The implications of ritual practices and ritual plant uses on nature conservation: a case study among the Naxi in Yunnan Province, Southwest China

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BACKGROUND: Conservation of biodiversity is primary important of today's critically vulnerable environment. Efficient conservation can be possible only with the long-term participation and understanding of the communities. Ritual beliefs of the indigenous people are one of the important tools to understand the local communities and aid the nature conservation. In this paper, we documented contemporary ritual practices and ritual plant uses among the Naxi people and discussed the importance of traditional knowledge on ritual practice in the conservation of plants in the mountains presenting a case study of the Dongba culture. METHODS: This study was carried out from July in 2013 to July in 2014. To document and analyze the present state of the ritual plant used by the Naxi people we conducted an ethnobotanical survey. We interviewed local people including Dongba priests using the semi-structured questionnaire. During the field study, we participated in the local religious activities to witness the use of different plants in ritual activities of the Naxi people. We interviewed twenty-two key informants and eleven of them were male. All the specimens of documented species were collected and deposited at the herbarium of Kunming Institute of Botany. RESULTS: The survey results revealed the Naxi people possessed sound knowledge of the traditional ritual plants and great diversity of plants used in many of Naxi rituals and festivals. From the survey, we documented 32 ritual plant species belonging to 24 genera of 17 families used in various ritual activities. The ritual plants were grouped into two categories, namely those burned as incense, and those used for decoration. The incense plants like Olea europaea subsp. cuspidata and Pistacia weinmanniifolia were probably promising natural aromatic resource. Plants of genus Quercus were the most frequently used species. The places for ritual activities were diverse, such as the incense burners inside and outside the house and sacred trees at the Baishuitai. Local people except the young generation had an abundant of traditional knowledge. CONCLUSIONS: Our study shows the live ritual activities and the beliefs of the residents are keeping the plant diversity and the entire forest preserved as sacred mountains. Our study emphasizes traditional belief and an alternative view of conservation that is not led mainly by governmental policies, as local practices and ritual plants uses play as constant reminders to the Naxi on nature conservation. However, further research is recommended for in-depth understanding the role of traditional belief in biodiversity conservation.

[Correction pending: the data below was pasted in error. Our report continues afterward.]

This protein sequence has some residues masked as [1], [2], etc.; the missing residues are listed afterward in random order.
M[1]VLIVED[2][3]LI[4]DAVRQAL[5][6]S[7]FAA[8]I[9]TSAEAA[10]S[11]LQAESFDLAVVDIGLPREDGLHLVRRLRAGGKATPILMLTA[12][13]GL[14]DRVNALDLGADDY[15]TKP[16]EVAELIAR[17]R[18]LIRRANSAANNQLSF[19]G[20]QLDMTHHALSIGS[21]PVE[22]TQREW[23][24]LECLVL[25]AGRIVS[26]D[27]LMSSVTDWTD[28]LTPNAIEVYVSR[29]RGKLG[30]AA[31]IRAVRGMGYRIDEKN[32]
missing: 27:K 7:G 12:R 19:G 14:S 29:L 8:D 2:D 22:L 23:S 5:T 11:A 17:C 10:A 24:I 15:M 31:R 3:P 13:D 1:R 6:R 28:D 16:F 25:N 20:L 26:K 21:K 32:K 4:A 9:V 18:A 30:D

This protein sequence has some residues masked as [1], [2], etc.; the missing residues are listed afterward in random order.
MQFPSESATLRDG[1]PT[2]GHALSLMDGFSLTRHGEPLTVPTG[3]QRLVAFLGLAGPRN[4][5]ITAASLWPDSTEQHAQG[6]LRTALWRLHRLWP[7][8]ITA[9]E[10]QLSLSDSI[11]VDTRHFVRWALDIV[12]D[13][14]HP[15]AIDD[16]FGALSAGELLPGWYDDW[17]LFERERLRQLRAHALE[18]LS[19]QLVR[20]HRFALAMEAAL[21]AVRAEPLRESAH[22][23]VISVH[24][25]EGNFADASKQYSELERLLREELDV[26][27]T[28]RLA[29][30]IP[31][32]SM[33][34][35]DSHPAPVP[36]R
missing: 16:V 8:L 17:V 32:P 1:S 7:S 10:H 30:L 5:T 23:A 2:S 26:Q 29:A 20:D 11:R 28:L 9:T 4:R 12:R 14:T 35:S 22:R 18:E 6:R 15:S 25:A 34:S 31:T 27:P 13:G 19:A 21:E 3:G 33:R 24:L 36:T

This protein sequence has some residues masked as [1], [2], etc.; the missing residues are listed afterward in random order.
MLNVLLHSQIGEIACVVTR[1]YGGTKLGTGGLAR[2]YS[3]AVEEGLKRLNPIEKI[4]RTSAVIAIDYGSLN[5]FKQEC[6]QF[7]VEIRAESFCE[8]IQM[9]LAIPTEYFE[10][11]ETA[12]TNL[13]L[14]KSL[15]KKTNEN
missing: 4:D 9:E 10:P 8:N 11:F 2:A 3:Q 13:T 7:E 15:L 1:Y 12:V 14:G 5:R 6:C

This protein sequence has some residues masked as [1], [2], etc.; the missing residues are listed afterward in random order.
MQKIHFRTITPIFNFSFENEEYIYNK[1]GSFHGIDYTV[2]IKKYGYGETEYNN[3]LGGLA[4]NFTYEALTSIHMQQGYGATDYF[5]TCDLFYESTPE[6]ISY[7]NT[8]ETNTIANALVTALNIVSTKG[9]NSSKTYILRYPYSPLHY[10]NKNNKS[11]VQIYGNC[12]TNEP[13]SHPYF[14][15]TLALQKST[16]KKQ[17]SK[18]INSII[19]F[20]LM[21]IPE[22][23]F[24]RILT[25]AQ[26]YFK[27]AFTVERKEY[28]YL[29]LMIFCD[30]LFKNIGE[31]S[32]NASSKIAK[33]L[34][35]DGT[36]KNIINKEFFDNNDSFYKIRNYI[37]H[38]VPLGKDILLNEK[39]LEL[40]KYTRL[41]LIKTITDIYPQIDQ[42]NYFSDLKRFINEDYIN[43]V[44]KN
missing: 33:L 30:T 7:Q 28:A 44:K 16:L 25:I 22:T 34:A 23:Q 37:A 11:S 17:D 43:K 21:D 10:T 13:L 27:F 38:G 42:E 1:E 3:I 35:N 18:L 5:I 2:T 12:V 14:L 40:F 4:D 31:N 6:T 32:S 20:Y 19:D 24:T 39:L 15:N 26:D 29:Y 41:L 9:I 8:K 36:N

Geng, Y., Hu, G., Ranjitkar, S., Shi, Y., Zhang, Y., & Wang, Y. (2017). The implications of ritual practices and ritual plant uses on nature conservation: a case study among the Naxi in Yunnan Province, Southwest China. Journal of Ethnobiology and Ethnomedicine, 13(1), 58.

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